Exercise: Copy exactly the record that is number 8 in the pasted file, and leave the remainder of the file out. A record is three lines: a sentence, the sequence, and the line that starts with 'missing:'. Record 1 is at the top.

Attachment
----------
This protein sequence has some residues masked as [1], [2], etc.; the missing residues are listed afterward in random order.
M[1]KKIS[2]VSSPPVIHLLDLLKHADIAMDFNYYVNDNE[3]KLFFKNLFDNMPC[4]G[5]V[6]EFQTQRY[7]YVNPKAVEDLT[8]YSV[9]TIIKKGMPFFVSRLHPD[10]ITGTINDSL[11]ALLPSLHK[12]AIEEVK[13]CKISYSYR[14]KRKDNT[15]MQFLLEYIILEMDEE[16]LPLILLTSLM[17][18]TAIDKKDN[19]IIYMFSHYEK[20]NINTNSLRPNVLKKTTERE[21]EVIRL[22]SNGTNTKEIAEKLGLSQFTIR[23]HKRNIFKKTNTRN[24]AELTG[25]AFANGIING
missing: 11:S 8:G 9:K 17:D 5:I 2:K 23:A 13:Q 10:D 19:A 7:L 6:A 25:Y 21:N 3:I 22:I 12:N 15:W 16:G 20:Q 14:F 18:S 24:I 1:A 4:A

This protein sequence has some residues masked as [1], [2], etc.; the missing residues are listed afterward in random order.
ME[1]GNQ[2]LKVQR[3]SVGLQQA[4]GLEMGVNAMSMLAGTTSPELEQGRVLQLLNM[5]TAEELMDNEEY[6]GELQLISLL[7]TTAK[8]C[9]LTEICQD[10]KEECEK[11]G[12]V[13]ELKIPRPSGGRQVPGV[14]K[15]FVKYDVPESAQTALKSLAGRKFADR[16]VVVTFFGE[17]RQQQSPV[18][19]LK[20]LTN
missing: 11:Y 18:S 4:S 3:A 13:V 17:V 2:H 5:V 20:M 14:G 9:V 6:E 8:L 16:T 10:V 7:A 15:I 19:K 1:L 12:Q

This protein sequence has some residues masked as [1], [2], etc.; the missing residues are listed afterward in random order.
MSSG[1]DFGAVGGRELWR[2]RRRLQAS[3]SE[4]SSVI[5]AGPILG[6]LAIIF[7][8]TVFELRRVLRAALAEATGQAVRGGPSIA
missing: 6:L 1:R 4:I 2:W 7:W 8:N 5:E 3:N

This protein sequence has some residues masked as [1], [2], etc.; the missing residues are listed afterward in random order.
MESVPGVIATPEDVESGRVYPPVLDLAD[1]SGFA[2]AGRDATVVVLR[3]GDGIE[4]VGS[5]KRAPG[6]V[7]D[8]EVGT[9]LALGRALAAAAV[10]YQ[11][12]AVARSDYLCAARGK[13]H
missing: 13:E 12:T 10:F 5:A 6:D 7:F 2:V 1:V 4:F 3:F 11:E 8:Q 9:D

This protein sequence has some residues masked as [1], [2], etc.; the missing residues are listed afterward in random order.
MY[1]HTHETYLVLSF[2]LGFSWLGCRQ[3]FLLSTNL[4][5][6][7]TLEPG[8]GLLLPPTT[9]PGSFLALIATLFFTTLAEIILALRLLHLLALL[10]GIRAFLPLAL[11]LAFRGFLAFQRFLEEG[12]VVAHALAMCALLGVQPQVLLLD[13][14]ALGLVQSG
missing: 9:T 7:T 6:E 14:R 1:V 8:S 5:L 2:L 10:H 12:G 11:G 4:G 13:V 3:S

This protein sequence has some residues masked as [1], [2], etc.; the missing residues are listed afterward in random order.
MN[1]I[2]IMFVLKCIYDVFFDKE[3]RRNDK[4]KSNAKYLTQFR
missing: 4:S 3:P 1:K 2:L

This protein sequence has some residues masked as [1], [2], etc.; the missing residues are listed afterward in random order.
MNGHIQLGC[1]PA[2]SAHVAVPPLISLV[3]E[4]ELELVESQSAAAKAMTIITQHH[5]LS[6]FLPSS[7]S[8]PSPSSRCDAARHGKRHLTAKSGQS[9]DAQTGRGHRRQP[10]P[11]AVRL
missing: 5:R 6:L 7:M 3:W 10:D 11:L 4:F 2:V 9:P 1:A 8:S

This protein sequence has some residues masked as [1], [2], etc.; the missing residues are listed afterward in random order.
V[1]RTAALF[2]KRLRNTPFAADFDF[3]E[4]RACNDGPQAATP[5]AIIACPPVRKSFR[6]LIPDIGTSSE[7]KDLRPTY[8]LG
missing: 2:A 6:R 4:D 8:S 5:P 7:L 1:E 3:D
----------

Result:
This protein sequence has some residues masked as [1], [2], etc.; the missing residues are listed afterward in random order.
V[1]RTAALF[2]KRLRNTPFAADFDF[3]E[4]RACNDGPQAATP[5]AIIACPPVRKSFR[6]LIPDIGTSSE[7]KDLRPTY[8]LG
missing: 2:A 6:R 4:D 8:S 5:P 7:L 1:E 3:D